Posted by: Josh | Sep 18, 2015 6:40:01 AM

Josh, very good points. It is a sticky situation for sure. It would almost have to be a case by case basis and getting the government to do that would be a miracle, not to mention all the hurdles and expense.

Posted by: Traci | Sep 18, 2015 7:25:46 AM

Josh makes some very interesting points, to which I’d add just a bit more from a brain science perspective. Neurodevelopmental research shows that the adolescent brain isn’t actually fully developed until the age of about 25. Until then, neural connections aren’t complete between the amygdala (which triggers the fight, flight, or freeze response and can trigger impulsive behavior) and the prefrontal cortex (responsible for higher functions like attention, reflection, impulse control, understanding another person’s perspective, etc.). In the unlikely event that brain development becomes a factor in sentencing, 18 might not be the right threshold, especially for males, whose brains develop more slowly than females’. There are approaches such as mindfulness training that schools can use to help kids develop attention, self-awareness, impulse control, etc. – which would be great in my troubled city, where this week a student was arrested for the attempted murder of another student in a high school cafeteria. Especially if the legal system were to begin factoring neurodevelopment into sentencing, it would be a good idea for communities and schools to make K-12 mindfulness training a new normal.

Posted by: Bev | Sep 18, 2015 9:04:05 AM

Neurodevelopmental research or not, we have to draw the line somewhere. Deciding when people are old enough to vote, drink, enter into legal contracts, or be tried for murder will never be done perfectly, but it has to be done.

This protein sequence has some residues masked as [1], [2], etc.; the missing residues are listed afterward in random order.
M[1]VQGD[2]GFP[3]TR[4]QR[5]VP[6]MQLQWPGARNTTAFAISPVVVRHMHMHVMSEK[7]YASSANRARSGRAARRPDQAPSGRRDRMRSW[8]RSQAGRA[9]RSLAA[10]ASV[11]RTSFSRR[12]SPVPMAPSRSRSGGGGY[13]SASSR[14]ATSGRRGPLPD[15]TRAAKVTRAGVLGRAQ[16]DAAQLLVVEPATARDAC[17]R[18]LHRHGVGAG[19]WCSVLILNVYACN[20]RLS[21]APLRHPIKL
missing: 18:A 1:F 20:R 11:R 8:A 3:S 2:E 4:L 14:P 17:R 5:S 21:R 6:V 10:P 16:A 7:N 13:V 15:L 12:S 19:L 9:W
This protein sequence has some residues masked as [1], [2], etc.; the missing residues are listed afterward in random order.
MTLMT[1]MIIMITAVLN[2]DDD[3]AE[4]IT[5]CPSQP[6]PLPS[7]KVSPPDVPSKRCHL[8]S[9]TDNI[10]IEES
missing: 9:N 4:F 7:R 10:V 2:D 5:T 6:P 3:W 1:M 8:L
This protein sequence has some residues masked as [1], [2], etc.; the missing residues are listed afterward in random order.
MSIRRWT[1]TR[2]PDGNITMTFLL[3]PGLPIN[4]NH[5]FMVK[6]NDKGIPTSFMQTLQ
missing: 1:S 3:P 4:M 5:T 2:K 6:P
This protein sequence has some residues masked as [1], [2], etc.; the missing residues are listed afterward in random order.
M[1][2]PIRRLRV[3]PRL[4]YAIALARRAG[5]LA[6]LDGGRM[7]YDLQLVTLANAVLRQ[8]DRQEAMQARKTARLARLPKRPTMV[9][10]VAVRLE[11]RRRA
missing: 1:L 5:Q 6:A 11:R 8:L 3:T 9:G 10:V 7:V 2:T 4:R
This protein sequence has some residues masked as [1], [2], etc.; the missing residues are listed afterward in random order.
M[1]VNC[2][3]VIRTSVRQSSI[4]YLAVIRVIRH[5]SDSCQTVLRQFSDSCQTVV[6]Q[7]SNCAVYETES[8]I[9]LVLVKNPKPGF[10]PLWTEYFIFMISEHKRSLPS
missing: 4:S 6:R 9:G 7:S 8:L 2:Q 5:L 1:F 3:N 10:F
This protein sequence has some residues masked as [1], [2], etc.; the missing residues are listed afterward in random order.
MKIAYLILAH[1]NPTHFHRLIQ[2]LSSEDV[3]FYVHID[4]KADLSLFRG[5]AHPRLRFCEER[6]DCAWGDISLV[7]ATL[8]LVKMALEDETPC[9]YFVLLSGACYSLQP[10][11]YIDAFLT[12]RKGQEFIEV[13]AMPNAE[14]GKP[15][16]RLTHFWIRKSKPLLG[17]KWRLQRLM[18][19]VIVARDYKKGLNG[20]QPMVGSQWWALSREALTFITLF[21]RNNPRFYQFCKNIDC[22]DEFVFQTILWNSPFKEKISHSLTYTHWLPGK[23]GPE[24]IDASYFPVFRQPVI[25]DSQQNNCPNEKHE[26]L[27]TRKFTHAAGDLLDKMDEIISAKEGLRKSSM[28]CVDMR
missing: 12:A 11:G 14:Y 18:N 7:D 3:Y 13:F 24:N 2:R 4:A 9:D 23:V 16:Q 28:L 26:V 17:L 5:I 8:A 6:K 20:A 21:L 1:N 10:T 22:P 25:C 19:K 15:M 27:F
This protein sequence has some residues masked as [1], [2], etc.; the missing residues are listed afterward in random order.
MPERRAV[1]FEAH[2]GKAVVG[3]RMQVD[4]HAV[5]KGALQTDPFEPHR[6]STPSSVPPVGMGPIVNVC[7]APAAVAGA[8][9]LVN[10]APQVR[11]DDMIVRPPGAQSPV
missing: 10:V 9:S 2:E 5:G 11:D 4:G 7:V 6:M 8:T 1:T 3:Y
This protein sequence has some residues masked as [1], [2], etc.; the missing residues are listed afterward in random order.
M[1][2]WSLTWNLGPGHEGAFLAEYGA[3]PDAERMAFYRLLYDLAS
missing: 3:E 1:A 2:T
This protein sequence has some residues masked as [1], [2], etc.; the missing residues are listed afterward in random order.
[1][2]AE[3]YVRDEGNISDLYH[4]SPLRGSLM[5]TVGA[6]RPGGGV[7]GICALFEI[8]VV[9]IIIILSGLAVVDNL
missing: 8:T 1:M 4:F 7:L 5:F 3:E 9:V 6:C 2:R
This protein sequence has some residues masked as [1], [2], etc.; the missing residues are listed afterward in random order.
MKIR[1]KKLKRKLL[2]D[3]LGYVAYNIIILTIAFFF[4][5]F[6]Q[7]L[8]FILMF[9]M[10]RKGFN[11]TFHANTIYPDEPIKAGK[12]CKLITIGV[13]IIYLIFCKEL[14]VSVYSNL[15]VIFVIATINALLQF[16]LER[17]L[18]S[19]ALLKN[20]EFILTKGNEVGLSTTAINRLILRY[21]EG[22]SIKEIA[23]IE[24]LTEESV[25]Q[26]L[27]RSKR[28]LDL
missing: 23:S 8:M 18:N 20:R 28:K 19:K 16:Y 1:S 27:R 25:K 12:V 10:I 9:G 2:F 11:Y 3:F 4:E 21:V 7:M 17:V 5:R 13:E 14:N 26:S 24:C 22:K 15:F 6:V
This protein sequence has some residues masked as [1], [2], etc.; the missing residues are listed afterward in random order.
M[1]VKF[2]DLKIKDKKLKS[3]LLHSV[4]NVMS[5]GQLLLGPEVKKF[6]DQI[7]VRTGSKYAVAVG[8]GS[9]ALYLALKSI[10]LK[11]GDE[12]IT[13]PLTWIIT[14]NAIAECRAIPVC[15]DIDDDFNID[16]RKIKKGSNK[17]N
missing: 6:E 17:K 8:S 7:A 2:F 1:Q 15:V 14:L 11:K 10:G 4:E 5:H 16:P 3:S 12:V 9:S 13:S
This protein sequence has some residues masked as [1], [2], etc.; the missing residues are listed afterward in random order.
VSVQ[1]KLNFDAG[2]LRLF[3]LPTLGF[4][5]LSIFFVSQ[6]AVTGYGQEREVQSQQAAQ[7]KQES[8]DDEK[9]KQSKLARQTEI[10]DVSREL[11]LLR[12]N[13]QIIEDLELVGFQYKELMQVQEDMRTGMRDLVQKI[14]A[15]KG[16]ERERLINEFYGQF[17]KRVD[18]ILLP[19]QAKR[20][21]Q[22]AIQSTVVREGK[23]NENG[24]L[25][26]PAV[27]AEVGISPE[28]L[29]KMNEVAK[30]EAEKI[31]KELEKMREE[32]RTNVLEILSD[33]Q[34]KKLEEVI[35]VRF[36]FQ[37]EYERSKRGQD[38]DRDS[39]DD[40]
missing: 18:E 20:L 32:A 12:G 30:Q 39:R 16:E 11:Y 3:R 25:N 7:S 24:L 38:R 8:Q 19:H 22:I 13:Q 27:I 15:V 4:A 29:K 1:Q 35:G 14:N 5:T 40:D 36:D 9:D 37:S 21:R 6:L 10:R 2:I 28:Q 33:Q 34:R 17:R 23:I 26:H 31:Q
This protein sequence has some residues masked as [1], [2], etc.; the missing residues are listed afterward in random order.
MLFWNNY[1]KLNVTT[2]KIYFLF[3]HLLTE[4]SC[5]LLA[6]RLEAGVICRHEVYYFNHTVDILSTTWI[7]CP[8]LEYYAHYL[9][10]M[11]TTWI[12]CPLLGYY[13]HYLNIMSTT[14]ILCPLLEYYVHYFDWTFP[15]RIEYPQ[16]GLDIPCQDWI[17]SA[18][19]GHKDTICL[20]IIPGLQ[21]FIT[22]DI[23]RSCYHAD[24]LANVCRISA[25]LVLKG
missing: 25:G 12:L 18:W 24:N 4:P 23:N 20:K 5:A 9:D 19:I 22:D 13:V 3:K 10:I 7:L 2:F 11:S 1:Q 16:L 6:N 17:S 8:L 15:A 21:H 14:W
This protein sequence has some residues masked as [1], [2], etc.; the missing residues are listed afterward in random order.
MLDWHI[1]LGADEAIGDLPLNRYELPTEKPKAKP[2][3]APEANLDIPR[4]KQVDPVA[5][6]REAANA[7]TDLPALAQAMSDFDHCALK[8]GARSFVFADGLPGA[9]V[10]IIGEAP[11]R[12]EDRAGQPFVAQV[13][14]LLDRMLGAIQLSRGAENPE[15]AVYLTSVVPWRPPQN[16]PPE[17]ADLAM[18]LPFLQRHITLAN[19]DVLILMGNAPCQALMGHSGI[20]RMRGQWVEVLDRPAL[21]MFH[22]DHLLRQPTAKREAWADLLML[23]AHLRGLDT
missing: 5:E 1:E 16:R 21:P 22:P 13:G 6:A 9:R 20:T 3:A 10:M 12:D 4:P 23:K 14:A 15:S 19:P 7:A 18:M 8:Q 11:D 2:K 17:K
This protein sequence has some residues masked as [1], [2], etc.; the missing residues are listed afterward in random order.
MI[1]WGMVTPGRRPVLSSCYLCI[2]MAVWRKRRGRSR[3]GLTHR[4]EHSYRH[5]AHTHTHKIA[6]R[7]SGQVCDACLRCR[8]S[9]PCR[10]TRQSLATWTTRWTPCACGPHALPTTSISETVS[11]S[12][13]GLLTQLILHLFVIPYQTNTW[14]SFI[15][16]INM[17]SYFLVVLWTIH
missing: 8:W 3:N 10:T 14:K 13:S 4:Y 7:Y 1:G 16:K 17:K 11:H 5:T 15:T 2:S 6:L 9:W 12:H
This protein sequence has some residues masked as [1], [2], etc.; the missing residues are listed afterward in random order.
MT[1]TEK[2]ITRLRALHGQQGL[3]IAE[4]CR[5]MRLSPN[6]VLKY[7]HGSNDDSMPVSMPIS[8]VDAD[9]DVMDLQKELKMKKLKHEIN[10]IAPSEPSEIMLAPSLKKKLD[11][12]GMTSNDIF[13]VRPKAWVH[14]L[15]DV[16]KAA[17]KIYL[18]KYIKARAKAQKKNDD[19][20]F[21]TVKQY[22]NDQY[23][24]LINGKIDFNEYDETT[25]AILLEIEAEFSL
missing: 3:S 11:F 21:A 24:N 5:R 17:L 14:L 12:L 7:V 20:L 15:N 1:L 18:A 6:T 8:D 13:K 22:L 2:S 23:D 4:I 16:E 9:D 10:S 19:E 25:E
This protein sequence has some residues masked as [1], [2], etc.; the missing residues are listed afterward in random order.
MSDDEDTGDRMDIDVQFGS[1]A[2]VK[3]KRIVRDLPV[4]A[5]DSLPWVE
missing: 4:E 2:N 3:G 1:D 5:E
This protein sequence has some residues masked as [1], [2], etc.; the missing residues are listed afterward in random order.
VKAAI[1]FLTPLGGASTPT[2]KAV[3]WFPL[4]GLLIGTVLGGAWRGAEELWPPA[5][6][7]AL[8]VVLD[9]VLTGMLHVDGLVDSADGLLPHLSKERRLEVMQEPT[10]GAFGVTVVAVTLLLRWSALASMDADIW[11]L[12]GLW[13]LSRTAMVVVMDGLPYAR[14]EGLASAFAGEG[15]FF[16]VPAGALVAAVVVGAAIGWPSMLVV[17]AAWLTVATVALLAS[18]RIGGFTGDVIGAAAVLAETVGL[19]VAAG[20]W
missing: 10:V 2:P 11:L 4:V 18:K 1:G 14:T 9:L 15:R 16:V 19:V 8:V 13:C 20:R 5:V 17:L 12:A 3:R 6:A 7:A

Right now, I do not believe we have the science to do this on a case-by-case basis. We're stuck being somewhat arbitrary and using the calendar. (Worse - many of those convicted as an adult for a crime that happened prior to their 18th birthday are in a system where others of the same age are charged and tried as juveniles.

Posted by: Boo | Sep 19, 2015 11:22:27 AM

Josh and Bev, I understand that adolescent brains are not fully developed – that's why car insurance companies charge much more for those under 24.
Would the impulsive argument only apply to 2nd degree murder but not 1st degree (since they should be able to tell right from wrong while they're planning it even though they might have more trouble stopping a violent reaction)?
On a technical note, it seems like cruel and unusual speaks to less to rehabilitation and more to this child's inability to ever have a life outside of bars.

Posted by: Jeff | Sep 20, 2015 12:43:06 AM

Jeff, good point about impulse control vs the premeditation of 1st degree murder. Some other functions of a late-blooming prefrontal cortex may be relevant. One is “metacognition,” the ability to think-about-our-thinking, as in - “I am furious and want to smack that jerk, but am I really mad about what he just did to me, or is it more that I’m crazy stressed about other things that are going on in my life?” In other words, the capacity for self-awareness and reflection makes a difference. Another late-blooming prefrontal cortex function is “perspective-taking,” something like - “Hey, what’s up with him? Oh, I get it. He just found out his mother has cancer and he’s freaking out. That’s sad. Give him some space.” That is, understanding where someone else is coming from can defuse our reactions. Research suggests that the ability to have these kinds of reflective, non-reactive trains of thought comes later in adolescence. Lack of this ability might be a relevant factor in a crime, whether it’s premeditated or not. … In the best of all possible worlds, we’d help kids toward this kind of awareness before there’s serious trouble.

Posted by: Bev | Sep 20, 2015 7:30:49 PM